OverviewProsecutors, judges, and court personnel are looking for new approaches to adjudicating offenders that will not only clear cases and decrease dockets, but also lower recidivism. Throughout the country, courts are recognizing that crimes involving violent and nonviolent offenders require a special effort to ensure that these offenders are held accountable, but returned to the community with the services and supervision they need to stop offending. Additionally, state and local prosecutors, defense attorneys, and judges face the challenge of meeting increasing needs with limited resources. While local court personnel will decide how to meet those needs, BJA is committed to providing resources, tools, and support to help them test their ideas.
Wrongful Conviction On December 3, 2013, OJP, the International Association of Chiefs of Police, and the Innocence Project announced the release of the National Summit on Wrongful Convictions: Building a Systemic Approach to Prevent Wrongful Convictions report. The National Policy Summit on Wrongful Convictions gathered 75 subject matter experts from all key disciplines to address and examine the causes of and solutions to wrongful convictions across the entire spectrum of the justice system. The summit report includes 30 recommendations for making rightful arrests, correcting wrongful arrests, leveraging technology and forensic science, and re-examining closed cases. This report lays a foundation for required changes in investigative protocols, policies, training, supervision, and assessment.
Right to Counsel (Indigent Defense)The U.S. Department of Justice established the Access to Justice Initiative (ATJ) in March 2010 to address the access-to-justice crisis in the criminal and civil justice system. ATJ’s mission is to help the justice system efficiently deliver outcomes that are fair and accessible to all, irrespective of wealth and status. The Initiative’s staff works within the Department of Justice (incluidng BJA), across federal agencies, and with state, local, and tribal justice system stakeholders to increase access to counsel and legal assistance and to improve the justice delivery systems that serve people who are unable to afford lawyers.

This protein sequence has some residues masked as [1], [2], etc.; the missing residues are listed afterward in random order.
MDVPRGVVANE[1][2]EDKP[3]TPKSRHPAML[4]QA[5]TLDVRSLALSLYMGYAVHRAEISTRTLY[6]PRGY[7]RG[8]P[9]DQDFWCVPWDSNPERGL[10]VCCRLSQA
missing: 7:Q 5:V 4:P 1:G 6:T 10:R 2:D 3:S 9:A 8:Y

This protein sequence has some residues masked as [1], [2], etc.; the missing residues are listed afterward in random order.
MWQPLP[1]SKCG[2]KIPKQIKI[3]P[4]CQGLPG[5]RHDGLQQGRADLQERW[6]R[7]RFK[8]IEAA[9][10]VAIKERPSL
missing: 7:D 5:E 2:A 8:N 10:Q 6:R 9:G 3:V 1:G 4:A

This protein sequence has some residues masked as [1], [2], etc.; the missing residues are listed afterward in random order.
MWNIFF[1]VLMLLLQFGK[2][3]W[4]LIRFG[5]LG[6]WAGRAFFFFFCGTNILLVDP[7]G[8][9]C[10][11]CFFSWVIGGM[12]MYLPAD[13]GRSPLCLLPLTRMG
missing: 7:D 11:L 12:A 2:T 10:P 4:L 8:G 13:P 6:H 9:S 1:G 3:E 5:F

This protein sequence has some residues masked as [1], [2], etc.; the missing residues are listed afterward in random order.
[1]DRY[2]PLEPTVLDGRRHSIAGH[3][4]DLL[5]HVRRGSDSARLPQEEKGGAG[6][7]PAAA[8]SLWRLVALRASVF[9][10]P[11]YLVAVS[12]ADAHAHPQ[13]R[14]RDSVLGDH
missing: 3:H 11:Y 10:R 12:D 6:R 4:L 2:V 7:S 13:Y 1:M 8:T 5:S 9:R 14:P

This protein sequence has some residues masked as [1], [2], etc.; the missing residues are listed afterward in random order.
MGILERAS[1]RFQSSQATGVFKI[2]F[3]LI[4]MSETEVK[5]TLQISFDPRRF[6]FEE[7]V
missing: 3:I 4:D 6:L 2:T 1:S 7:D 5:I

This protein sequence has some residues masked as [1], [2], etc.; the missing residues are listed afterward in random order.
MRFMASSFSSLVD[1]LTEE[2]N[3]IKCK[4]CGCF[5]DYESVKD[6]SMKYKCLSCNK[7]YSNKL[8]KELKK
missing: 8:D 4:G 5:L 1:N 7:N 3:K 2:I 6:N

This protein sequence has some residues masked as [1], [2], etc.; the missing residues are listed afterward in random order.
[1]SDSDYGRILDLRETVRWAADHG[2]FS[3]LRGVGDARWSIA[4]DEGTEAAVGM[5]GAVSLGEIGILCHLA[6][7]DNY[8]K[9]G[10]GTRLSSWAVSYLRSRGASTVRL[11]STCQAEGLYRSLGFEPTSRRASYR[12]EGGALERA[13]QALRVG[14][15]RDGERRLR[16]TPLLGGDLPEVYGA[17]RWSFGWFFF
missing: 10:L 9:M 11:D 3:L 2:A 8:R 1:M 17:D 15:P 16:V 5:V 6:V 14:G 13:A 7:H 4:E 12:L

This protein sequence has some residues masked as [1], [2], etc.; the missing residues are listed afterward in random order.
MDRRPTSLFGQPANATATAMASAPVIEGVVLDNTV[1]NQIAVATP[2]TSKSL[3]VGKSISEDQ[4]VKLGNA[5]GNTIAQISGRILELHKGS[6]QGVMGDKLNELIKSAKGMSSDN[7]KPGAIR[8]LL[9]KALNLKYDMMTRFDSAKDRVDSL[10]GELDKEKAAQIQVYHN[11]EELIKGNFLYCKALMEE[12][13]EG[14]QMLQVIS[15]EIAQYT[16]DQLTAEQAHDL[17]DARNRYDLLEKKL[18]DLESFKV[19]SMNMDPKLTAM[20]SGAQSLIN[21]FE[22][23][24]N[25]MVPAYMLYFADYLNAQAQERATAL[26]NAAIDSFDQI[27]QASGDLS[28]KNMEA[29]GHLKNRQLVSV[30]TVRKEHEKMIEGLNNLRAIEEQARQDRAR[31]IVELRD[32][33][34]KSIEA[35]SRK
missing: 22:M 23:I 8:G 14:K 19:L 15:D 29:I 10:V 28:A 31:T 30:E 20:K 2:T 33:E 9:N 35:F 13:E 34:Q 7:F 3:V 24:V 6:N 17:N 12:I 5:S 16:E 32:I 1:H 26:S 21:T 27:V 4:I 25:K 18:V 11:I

FY 2013 Funding: On October 30, 2013, Attorney General Holder announced a total of $6.7 million in grants to state and local criminal and civil legal services organizations across the country that provide legal defense services for the poor. These grants from OJP are part of the Justice Department’s continuing efforts to improve indigent defense, which is often underfunded and understaffed, and to support training, mentoring, technical assistance, leadership development, and research to enhance the effectiveness of adult, juvenile, and tribal indigent defense practices. Read the press release.
Current Efforts: Below are resources and activities BJA supports in the area of indigent defense:
The John R. Justice (JRJ) Program, a student loan repayment program administered by BJA for qualified public defenders and state prosecutors who agree to remain in their post for at least 3 years, helps defender offices recruit and retain lawyers who work to ensure the integrity of the criminal justice system. Over the last 3 years, the JRJ Program has reimbursed approximately $7 million toward student loans for state and local public defenders.
For another project, NACDL will replicate in three to five jurisdictions the Kentucky Department of Public Advocacy's (DPA) success with its “Kentucky Pretrial Release Manual.” The Kentucky DPA widely distributed the maunal to the Kentucky defense bar, among others, in an effort to provide attorneys with the tools necessary to engage in effective bail advocacy. These efforts have achieved demonstrable results and have contributed to significant savings for Kentucky’s counties.